‘Meteorites or shooting stars are regarded in the Xhosa speaking community as a bad luck omen. This is because it is believed that when somebody dies they become an ancestor and the spirit of that dead person is wandering among the stars guarding us from the evil spirits. So if, perhaps, one dies as a bad person then that person would be a bad spirit or ancestor and up in the celestial sphere the good ancestors would kick out the bad ancestors - so when you see a meteor coming down you are actually seeing one of those bad ancestors being kicked out of the celestial sphere and it falls down. When you see this we say ‘let the bad luck pass us for we are not the only one who saw that’ - meaning that we associate that with bad spirit.’ (Tommaso Fiscaletti and Nic Grobler)
NICO SMIT, SCI-FI WRITER, CLANWILLIAM, WESTERN CAPE from Hemelliggaam on Vimeo.

In some sense it’s a landscape project but there really is a transcendental quality to the images. Sometimes it is the uniqueness of the terrain itself, in others it how the landscape is presented. What was key in achieving this quality to the images?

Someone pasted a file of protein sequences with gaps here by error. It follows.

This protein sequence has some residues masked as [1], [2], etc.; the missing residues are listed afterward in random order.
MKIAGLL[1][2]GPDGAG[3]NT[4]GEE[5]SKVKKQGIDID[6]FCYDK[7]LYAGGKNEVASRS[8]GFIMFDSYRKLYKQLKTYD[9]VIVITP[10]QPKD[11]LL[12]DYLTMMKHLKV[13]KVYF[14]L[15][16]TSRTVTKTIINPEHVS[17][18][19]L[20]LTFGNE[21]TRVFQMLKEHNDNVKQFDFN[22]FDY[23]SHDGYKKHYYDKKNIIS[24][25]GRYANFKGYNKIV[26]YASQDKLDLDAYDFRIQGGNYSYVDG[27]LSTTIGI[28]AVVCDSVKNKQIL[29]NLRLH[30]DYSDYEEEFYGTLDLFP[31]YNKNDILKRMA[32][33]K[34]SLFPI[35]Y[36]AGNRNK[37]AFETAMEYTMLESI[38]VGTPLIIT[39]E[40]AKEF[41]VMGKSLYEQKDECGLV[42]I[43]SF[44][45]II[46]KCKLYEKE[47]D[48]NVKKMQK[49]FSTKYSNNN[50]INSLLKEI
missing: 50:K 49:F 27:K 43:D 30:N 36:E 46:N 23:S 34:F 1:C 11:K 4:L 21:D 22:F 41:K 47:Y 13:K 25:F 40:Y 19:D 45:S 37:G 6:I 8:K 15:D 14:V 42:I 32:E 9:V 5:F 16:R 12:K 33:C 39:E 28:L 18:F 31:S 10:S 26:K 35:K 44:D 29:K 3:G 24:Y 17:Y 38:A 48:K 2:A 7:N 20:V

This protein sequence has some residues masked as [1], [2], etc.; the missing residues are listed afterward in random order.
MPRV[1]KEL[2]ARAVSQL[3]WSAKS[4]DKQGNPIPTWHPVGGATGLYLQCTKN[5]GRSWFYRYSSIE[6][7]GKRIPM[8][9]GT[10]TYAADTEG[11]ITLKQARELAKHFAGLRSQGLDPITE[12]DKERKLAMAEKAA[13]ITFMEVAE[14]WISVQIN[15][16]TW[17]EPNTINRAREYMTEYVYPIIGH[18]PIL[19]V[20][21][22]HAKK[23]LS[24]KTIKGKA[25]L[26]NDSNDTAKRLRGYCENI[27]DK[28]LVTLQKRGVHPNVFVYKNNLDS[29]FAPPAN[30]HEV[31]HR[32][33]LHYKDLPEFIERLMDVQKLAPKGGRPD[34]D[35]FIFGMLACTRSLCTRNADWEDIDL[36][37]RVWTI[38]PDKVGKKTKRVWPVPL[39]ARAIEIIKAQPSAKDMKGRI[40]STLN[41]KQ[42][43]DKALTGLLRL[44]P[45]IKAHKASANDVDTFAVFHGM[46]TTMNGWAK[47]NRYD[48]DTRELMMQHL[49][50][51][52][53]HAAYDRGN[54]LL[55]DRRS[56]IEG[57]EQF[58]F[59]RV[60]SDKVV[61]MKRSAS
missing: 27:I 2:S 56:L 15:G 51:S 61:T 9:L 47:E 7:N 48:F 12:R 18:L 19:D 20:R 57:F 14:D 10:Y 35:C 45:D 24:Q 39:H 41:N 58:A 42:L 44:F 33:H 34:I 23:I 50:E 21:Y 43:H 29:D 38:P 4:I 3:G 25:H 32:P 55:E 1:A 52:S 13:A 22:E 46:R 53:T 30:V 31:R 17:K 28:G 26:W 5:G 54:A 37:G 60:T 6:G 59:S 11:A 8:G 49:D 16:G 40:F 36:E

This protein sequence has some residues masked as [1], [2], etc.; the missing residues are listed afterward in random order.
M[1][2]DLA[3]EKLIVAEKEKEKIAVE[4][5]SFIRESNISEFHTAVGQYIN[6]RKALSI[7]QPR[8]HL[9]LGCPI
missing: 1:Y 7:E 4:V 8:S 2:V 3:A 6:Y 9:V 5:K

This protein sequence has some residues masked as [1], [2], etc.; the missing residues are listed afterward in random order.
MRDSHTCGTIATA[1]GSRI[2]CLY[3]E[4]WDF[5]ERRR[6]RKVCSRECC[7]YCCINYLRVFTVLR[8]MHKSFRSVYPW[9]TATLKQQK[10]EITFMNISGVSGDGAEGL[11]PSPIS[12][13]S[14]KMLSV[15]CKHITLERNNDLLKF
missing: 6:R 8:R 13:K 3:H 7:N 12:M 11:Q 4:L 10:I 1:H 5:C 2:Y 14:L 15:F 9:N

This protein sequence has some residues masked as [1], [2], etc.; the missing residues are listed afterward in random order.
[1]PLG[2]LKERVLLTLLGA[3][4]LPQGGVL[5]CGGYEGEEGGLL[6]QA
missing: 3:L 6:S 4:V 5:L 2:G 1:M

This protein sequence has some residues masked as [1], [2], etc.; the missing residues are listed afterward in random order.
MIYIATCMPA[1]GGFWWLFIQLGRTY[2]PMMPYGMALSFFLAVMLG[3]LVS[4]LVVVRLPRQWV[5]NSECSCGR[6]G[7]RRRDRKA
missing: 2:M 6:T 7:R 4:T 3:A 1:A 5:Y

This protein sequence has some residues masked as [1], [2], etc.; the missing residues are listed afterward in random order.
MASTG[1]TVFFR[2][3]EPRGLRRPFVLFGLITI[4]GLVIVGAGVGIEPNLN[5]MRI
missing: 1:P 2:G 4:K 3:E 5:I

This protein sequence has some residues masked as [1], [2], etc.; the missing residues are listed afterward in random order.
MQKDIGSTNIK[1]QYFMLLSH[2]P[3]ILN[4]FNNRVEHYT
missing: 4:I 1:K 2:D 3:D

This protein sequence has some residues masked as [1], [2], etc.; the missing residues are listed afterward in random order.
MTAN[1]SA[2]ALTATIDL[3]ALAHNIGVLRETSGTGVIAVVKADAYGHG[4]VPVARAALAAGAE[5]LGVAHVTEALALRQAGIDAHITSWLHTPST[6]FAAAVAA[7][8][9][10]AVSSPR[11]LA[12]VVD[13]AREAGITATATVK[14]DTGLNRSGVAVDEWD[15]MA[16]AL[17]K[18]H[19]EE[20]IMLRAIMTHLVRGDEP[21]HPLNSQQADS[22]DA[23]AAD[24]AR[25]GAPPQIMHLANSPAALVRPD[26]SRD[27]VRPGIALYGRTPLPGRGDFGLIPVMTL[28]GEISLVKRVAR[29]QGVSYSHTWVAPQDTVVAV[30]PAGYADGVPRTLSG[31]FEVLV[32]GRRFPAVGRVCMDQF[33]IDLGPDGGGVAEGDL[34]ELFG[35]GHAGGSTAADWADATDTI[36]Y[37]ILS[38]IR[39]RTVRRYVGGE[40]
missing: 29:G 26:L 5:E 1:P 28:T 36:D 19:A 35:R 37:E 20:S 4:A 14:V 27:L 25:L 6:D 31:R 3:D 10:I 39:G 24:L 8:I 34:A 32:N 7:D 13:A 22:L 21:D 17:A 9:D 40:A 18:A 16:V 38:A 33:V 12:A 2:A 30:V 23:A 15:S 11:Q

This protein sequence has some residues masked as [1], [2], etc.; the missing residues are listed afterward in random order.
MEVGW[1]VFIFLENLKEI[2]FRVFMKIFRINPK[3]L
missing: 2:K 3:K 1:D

G: For me it was in the experience of the landscape, especially if you think of earth as a heavenly body through the medium of photography, which is just capturing the projections of light. It is the sun as one light source most of the time, but in most of the photographs there is a slight unearthly feeling achieved by introducing a secondary light source. This is something Tommaso likes to do also in much of his other work. The photographic attempt is to bring attention to objects and landscapes in a way that you [feel you] are looking at something in the universe and not just something on Earth. It’s basically looking at everything as a heavenly body. So the Attempt to be Here Now is thinking about how and what we are in that moment…

F: That’s why there are no stars or sky in the project. We are trying to look at the Earth as full of heavenly bodies everywhere. The upside down landscapes in the second chapter are like the perfect description of this feeling. The Karoo landscape becomes our sky.